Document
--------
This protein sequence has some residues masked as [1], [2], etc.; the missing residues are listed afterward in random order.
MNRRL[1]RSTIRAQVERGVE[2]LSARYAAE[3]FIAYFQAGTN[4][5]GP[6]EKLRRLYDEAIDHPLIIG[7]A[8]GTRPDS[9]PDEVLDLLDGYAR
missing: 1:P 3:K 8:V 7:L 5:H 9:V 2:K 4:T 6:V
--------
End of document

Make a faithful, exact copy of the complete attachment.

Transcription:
This protein sequence has some residues masked as [1], [2], etc.; the missing residues are listed afterward in random order.
MNRRL[1]RSTIRAQVERGVE[2]LSARYAAE[3]FIAYFQAGTN[4][5]GP[6]EKLRRLYDEAIDHPLIIG[7]A[8]GTRPDS[9]PDEVLDLLDGYAR
missing: 1:P 3:K 8:V 7:L 5:H 9:V 2:K 4:T 6:V